Rational: This lesson is designed to help children learn to read. They must learn the letter combinations (digraphs) that stand for specific mouth moves. These beginning readers must learn that when certain letters are together in a word, they stand for specific mouth moves and sounds. This lesson will help children recognize the phoneme /sh/ in written and spoken language. They will also be able to read and spell words that contain the phoneme /sh/.
Materials: Elkonin boxes, letters sh, i, p, f, d, a, c, e, l, l, y, the book "Tish the Fish," and a worksheet where the children would have to match the word and the picture on one side (a picture of a dish with the word dish and on the other side they would have to write the name of the picture underneath). A pencil, paper for a running record and a fake baby Shelly that was sleeping while our lesson was in progress.
1. I would begin by introducing the lesson by explaining that, "Sometimes two letters get put together and make a special sound, today, we are going to talk about the mouth move that S and H make when they are put together in a word. They say /sh/. Can you make that sound? Say it very slowly with me and tell me the shape your mouth makes. When I make the /sh/ sound, my teeth are together, my lips out and the air leaking through. Watch my mouth as I say /sh/, because Shelly the baby is sleeping."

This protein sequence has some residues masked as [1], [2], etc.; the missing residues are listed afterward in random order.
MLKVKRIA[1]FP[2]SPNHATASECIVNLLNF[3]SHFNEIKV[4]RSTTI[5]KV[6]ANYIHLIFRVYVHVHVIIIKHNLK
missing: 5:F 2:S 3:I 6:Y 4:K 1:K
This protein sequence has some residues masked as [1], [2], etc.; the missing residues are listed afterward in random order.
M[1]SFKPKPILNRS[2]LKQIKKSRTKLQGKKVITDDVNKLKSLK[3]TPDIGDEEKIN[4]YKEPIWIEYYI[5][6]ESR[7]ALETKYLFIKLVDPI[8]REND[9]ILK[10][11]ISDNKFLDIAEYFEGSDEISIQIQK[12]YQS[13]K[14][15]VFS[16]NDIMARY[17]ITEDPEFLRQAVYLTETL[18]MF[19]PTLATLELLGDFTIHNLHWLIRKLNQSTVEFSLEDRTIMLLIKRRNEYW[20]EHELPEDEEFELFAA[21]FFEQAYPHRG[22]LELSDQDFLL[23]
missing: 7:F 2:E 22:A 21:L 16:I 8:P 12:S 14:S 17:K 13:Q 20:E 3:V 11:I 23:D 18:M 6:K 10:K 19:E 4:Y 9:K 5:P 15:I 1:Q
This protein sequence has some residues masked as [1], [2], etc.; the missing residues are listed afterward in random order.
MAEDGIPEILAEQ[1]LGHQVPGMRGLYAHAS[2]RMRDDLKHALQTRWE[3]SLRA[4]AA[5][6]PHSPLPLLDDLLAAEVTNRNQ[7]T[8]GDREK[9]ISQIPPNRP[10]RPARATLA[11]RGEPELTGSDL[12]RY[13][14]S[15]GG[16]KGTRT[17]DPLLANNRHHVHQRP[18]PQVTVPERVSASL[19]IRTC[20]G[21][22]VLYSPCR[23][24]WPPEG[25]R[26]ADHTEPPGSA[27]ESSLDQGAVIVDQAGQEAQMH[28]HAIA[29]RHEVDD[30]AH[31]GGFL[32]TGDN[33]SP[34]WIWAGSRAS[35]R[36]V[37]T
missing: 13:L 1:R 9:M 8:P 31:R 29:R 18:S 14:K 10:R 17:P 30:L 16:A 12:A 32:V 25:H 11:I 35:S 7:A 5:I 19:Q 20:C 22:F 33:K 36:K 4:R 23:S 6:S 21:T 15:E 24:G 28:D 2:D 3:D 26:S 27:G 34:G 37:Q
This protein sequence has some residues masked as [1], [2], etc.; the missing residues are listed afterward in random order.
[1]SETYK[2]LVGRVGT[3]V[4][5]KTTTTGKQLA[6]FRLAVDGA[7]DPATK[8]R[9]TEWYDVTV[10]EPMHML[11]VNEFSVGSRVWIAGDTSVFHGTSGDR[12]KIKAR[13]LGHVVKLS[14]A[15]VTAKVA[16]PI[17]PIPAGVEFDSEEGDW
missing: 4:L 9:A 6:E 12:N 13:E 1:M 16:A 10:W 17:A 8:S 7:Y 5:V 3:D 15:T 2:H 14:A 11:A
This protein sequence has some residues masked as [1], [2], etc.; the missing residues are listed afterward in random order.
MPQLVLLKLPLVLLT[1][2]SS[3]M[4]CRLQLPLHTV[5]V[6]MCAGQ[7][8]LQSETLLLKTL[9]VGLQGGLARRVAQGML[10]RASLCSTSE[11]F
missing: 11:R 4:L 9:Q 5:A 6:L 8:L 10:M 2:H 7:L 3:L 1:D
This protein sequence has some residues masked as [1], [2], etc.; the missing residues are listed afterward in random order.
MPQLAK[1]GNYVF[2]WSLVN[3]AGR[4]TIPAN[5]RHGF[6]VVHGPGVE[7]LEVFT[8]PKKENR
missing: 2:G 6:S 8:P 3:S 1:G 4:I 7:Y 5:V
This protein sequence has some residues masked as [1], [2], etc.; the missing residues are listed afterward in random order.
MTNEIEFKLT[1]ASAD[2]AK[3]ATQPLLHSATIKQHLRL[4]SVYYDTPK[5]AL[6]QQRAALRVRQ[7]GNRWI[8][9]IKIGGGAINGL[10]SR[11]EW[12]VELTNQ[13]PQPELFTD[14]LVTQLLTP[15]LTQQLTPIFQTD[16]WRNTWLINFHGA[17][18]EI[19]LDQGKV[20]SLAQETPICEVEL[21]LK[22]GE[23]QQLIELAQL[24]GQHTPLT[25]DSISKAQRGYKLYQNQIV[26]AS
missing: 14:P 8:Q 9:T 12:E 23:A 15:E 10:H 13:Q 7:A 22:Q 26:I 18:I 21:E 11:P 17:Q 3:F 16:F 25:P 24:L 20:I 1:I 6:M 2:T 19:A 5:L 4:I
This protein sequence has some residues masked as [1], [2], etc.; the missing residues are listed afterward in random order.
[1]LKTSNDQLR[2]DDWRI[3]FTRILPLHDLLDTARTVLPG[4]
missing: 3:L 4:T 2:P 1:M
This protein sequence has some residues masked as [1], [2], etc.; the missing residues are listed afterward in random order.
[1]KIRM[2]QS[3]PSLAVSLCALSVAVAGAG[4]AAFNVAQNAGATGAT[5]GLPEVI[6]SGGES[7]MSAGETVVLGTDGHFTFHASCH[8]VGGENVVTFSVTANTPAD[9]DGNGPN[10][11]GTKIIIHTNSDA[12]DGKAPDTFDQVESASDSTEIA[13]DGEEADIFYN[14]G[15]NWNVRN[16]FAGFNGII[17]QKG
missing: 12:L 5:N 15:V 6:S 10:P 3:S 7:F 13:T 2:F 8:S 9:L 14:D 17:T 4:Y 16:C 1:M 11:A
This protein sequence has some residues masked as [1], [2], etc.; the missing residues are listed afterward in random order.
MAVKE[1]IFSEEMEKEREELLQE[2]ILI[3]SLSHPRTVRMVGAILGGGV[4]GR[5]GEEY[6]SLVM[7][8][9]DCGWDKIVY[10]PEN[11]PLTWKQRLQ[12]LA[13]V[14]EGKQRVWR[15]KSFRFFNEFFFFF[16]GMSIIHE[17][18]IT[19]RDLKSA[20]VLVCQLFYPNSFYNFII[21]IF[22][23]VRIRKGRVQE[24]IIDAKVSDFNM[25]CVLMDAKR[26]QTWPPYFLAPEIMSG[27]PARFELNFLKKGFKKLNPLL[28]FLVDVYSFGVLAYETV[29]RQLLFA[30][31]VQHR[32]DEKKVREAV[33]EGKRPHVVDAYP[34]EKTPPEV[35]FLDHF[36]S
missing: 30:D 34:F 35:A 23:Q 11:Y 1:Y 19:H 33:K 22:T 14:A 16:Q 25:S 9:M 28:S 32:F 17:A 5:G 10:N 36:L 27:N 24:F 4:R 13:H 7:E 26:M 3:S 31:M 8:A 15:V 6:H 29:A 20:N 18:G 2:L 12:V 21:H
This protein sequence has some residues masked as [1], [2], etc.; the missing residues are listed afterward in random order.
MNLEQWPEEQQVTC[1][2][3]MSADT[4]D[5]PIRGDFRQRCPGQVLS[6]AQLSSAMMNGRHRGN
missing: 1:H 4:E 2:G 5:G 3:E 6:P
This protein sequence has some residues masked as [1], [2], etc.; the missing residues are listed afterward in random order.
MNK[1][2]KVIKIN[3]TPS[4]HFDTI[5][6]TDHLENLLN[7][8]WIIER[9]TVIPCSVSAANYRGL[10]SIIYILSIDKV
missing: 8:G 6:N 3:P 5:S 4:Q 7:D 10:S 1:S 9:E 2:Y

2. Next, I will place two letterboxes in front of the child as well as the letters, sh, I, p, f, d, a, c, e, l, l, and y, instructing the child to turn them over to the lowercase side, allowing the child to "help" the teacher out. You will be spelling the words, ash (2), fish (3), dish (3), ship (3), cash (3), and Shelly (4). As the words progress through the number of phonemes, the size of the letterboxes will get larger. Repeat the letterbox lesson with the six words, then turn the lesson around and you spell out the word and allow the child to read it to you.
3. After the letterbox lesson is complete, give the child the book, "Tish the Fish"; inform the student that "this is a book about a mermaid, as well as previewing the book to create suspense for the child to want to read it. Make sure you have a piece of paper so you can record miscues and take a running record, allowing you to view correspondences he/she needs to work on. Make sure your student is holding the book while he/she is reading to you, this is a very important element with "Beginner Readers."
4. Lastly, tell your student because he/she did such a great job "You can wake Shelly the baby now say, Shelly, wake up!" This is just a quick activity to reinforce the /sh/ sound and praise the child for his/her accomplishments.
*Assessment Activity: This activity will allow the child to play a review game with the use of the worksheet shown in the materials needed. On one side it will have pictures of the letterbox words, with its spelling (word) just below and on the other side, just the picture of the word with a blank to allow the child to write the word containing the sound /sh/.
Reference: Murray, B.A. 7 Lesniak, T. (1999).
Letterbox Lesson. A hands on Approach to teaching decoding. The Reading
Teacher, 43, 282-295
Cusham, Sheila. “Tish the Fish”. Educational Insights. 1990
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